In: African research studies in population information, education and communication, compiled and edited by Tony Johnston, Aart de Zeeuw, and Waithira Gikonyo. Nairobi, Kenya, United Nations Population Fund [UNFPA], 1991. 73-82.In 1990, the Mauritius Family Planning Association presented educational sessions for former clients allowing them to meet f amily planning personnel and other women with similar experiences. It used audiovisual aids to discuss use of modern contraceptives and the advantage of scientific family planning, to dispel myths and rumors, and to explain how different methods could be used to meet their and partners' needs. At the same time, 10 service providers from the experimental clinic underwent a 6 week sensitization and retraining program emphasizing organization for efficiency, counseling skills, and skills to build client self esteem. Researchers observed both the control and experimental clinic for 9 months in 1991. 36 remotivated clients (73% return rate) and 29 mainly former clients who did not attend a session reaccepted a contraceptive method at the experimental clinic. As for the control clinic, 24 remotivated clinics (46% return rate) and 7 mainly former clients reaccepted a method. Both clinics' staff said that the extra clients returned because the 93 remotivated clients recommended or referred them directly to the clinics. The 2 interventions therefore had a spread effect. The experimental clinic did have a much better retention rate than the control clinic (46 client vs. 28 clients), however. Further it had higher continuity rates throughout the study period. At the end of the study, the continuity rate was 93.8 for the experimental clinic and 53.8 for the control clinic. The researchers concluded that the improved clinic services of the experimental clinic due to staff retraining in skills and attentiveness were responsible for the superior retention record and rates of return and continuity. Thus IEC programs that attend to former and potential clients' needs and develop skills and attentiveness of providers improve acceptor and continuity rates.
NETWORK. 1991 Sep; 12(2):14-7, 27.Many unwanted births and pregnancies could be avoided by improving instructions for and comprehension of the use of oral contraceptives. Employed less than only the IUD, the oral contraceptive pill is the 2nd- most widely used reversible form of contraception, used by 8% of all married women of reproductive age. 6-20% of pill users, however, fall pregnant due to improper pill use. Improving instructions in the pill pack, ensuring that instructions are correct, and working to facilitate user understanding and motivation have been identified as priorities in maximizing the overall potential effectiveness of the pill against pregnancy. Since packets in developing countries may consist of pills in cycles of 21, 22, 28, or 35 days, providers must also be trained to instruct users in a manner consistent with the written instructions. Pictorial information should be available especially for semi-literate and illiterate audiences. The essay describes recommendation for instruction standardization and simplification put forth by Family Health International, and endorsed by the U.S. Food and Drug Administration. International Planned Parenthood Federation efforts to increase awareness of this issues are discussed.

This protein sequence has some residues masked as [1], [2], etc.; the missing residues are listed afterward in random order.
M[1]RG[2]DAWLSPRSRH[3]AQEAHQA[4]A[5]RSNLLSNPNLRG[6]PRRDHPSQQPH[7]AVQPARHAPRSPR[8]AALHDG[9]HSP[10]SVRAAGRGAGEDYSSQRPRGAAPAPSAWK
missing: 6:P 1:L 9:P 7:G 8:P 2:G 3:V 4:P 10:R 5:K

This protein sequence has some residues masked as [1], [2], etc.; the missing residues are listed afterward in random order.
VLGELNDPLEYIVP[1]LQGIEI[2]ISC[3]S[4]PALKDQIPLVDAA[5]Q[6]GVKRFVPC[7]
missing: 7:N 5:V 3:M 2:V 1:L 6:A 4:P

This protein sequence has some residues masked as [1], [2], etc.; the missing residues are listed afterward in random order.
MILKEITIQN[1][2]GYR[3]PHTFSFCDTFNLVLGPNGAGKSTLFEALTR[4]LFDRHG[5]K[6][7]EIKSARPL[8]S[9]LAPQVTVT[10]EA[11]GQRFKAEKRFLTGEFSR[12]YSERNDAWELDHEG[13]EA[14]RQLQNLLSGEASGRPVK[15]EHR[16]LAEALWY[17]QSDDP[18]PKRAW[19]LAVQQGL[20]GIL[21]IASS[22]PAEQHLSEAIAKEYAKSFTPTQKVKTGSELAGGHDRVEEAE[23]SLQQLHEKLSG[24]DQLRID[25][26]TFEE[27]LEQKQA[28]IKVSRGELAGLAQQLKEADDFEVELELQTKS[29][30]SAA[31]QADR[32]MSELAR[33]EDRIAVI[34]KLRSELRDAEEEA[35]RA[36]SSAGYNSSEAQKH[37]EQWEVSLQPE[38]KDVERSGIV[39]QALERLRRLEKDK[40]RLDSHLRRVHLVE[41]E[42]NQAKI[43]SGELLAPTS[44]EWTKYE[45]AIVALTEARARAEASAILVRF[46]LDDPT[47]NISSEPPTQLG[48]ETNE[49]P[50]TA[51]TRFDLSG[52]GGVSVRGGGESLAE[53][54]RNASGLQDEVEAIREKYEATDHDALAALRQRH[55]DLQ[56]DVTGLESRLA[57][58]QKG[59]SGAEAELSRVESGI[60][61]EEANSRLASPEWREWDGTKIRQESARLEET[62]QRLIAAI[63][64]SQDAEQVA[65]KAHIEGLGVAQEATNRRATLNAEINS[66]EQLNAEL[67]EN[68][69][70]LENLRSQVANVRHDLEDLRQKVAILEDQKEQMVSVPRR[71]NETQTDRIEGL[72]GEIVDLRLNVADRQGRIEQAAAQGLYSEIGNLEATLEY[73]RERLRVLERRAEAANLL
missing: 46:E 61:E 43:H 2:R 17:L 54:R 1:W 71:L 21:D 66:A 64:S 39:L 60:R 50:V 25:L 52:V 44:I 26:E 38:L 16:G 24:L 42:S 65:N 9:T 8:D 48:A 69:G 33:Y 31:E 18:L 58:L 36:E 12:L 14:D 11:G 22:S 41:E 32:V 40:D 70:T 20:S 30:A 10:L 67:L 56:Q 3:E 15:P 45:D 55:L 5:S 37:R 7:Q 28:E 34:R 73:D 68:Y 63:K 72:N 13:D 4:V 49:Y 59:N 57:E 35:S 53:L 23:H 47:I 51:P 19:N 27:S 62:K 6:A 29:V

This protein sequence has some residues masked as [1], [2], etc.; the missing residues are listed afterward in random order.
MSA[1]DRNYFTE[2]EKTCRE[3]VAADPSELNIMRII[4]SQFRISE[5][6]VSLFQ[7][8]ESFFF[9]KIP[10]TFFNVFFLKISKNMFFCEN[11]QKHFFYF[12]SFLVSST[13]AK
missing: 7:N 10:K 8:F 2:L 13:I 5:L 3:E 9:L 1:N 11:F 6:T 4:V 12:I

Family Coordinator. 1973 Jul; 22(3):331-8.Data collected on behalf of the Planned Parenthood/World Population (PPWP) affiliate to be used in planning a vasectomy education program came from a survey of 387 men and women in Hayward, California, to ascertain the levels of knowledge and prevalence of vasectomy and attitudes toward the operation. The sample was comprised of men and women in 3 income categories, and households were not preselected on a random basis. The survey instrument was a 1-page set of questions, primarily of the closed-ended type which the respondent completed in the presence of the interviewer. The major findings were: 1) PPWP was not identified as a source of aid; 2) most men and women have discussed vasectomy with their spouses; 3) men and women are influenced by attitudes and practices of others with regard to vasectomy; 4) physicians are seen as the main source of information about vasectomy; 5) irreversibility is the major concern of the men and women; and 6) eligible couples can be reached only by a community-side education program. Implications of the survey for a community education program are put into concrete, programmatic terms, indicating lines of direction, points of departure, and crucial ideas sometimes overlooked in service programs. It is concluded that in all areas of a community education program vasectomy should be presented as 1 or a range of alternatives, thus assuring the couple that does elect vasectomy that they really did make a free choice.